We have also had the chance to spend ample amounts of time with local family – they are ultimately the reason we decided to move back. The pandemic not only threw a huge wrench in our plans to travel around Europe during our relocation assignment, it also prevented us from seeing and being with the people we had envisioned seeing multiple times throughout this journey.

Some of our local family gathered to celebrate the Jewish New Year

I still vividly remember this one day far into our longest confinement in France {we had three lockdowns}, where I closed my eyes and as tears streamed down my cheeks, I wished for nothing more than to sit next to my parents. I didn’t need to talk to them or hug them. I just wanted to be in the same space as them. I was yearning for that sense of wholeness you can only feel when you are surrounded by the people you hold closest to your heart, and your mind can rest at ease.

Do I finally feel at-home, you ask? I’m getting there. After I move into my own house {which is thankfully in the works} and get settled, all will be right in the world. Do I miss France? Absolutely. I miss my friends, and I miss the beauty. OK, the food and the wine, too! It will always hold a special place in my heart, but for me, family will always win over any exotic destination. The temporary aspect to this relocation was the only way I could ever go through with it.

Houston might not be what many outsiders would consider a beautiful city, but there is definitely beauty here, especially when you look at it from a cultural and community standpoint. The beauty lies within the people here. They are friendly. They are diverse. In fact, a huge percentage of them are also expats or transplants, who came to Houston seeking better opportunities and a better quality of life. More than ever, I have a strong appreciation for anyone living in a country different from where they originated. It takes a lot of courage and tenacity to uproot your life and plant yourself somewhere completely different. And the best part is, no matter where these non-natives came from, they are super proud to be Houstonians.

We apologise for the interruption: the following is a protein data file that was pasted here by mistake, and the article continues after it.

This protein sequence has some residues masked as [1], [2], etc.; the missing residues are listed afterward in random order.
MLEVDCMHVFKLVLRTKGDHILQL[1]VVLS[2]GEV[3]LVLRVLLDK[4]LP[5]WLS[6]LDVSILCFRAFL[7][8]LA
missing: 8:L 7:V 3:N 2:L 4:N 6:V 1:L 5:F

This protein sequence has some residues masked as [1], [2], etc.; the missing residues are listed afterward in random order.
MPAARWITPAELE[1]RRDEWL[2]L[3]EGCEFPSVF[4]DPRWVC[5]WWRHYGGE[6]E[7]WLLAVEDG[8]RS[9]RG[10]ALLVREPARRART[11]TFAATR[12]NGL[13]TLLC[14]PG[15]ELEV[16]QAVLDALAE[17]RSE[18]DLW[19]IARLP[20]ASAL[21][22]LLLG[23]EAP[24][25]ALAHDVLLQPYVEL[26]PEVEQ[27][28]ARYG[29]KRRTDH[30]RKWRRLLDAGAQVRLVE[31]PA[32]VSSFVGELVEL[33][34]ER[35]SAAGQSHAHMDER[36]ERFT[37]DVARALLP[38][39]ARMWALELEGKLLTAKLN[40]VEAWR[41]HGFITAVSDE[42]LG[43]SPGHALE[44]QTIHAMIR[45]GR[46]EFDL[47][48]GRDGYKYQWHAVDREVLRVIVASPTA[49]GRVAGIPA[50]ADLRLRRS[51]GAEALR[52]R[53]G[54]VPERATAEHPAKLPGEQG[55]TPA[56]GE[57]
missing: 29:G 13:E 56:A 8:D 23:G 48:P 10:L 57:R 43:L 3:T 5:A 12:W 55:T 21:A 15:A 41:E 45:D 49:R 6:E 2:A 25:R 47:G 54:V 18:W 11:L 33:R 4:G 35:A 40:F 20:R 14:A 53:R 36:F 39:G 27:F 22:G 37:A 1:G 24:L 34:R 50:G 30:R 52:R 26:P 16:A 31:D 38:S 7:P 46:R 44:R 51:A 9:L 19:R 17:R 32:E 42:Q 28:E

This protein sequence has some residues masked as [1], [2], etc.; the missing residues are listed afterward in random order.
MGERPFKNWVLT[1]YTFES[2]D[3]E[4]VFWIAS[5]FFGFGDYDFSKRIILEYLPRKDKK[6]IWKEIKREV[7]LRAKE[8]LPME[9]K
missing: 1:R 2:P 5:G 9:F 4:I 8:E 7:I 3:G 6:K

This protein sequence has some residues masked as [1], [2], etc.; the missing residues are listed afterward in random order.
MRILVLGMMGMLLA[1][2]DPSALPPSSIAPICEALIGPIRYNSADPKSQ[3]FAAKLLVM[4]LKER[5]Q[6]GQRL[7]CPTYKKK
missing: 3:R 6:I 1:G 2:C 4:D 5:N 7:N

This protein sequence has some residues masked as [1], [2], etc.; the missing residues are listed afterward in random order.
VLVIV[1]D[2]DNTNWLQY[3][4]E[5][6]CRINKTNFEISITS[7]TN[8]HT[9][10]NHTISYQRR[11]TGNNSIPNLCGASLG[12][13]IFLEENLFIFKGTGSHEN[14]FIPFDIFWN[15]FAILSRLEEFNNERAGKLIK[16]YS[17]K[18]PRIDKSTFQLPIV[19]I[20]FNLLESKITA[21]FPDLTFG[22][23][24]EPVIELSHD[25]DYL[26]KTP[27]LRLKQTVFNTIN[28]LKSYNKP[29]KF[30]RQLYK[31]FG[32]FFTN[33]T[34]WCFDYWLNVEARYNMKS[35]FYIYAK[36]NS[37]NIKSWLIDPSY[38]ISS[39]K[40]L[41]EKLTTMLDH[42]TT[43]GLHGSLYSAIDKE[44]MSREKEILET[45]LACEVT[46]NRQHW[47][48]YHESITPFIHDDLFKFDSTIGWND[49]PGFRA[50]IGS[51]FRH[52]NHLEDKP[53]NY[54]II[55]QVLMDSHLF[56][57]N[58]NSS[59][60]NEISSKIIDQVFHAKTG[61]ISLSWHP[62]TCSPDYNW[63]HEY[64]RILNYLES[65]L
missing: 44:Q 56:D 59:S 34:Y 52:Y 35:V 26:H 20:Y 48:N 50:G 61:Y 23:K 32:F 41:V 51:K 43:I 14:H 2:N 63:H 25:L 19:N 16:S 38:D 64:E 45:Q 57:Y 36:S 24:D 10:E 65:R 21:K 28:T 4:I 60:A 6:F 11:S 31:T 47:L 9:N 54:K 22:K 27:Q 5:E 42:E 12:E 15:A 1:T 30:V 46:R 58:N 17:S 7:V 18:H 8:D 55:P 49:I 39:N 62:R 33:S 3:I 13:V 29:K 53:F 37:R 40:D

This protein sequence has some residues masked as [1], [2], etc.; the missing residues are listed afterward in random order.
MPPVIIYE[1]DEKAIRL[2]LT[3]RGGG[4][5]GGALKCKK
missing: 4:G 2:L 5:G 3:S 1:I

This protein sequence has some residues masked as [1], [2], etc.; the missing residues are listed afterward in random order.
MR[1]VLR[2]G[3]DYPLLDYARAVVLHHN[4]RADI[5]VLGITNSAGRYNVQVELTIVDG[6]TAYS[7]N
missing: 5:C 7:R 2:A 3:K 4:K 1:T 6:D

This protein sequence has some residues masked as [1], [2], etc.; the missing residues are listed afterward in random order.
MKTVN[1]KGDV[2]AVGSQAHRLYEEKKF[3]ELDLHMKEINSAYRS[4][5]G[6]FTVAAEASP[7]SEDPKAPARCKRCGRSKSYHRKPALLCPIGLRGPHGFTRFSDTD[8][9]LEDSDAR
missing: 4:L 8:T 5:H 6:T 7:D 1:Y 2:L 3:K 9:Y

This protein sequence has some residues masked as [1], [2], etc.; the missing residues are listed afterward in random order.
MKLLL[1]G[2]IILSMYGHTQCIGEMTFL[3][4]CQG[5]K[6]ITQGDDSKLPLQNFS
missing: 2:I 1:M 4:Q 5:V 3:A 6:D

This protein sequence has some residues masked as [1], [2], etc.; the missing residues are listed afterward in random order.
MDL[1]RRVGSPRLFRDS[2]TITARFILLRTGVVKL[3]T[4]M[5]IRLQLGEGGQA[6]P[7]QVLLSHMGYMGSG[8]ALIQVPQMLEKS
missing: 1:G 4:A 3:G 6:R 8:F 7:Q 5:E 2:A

During the first week after our return from France, my husband and I went to eat a late dinner at Papa’s BBQ after a long evening of test-driving whichever cars were available {insert sarcastic smirk}. As we sat there with our bellies full of delicious food, I paused for a moment to take it all in. The TVs surrounding the restaurant were playing NFL football, I had a Shiner Bock beer in my hand, and Tim McGraw was playing over the sound system. I thought to myself, it doesn’t get much more Texan than this. My heart swelled, and I said to my husband, It’s really good to be home.


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Originally from Denver, Colorado, Emily moved to Sugar Land, Texas as a young girl. She studied journalism and psychology at UT Austin, and has experience in newspaper reporting, technical writing, and freelance writing. When she can, she works on writing her first-ever book. Somehow, Emily randomly ends up living abroad for short stints of time. In 2007, while attempting to heal a broken heart, she moved to Bilbao, Spain, and completed a six-month work-study program. Despite swearing off serious relationships, her husband, Oren, swooped in shortly after her return. They struggled with infertility, but were ultimately rewarded with their two precious children, Mayer {June 2013} and Juliet {April 2015}. In 2019, Emily’s family relocated to Montpellier, France, for Oren’s job. They managed to learn the language, forever spoiled their taste buds, and saw some really beautiful things. Now back in Houston, they are eating all the Tex-Mex and enjoying family.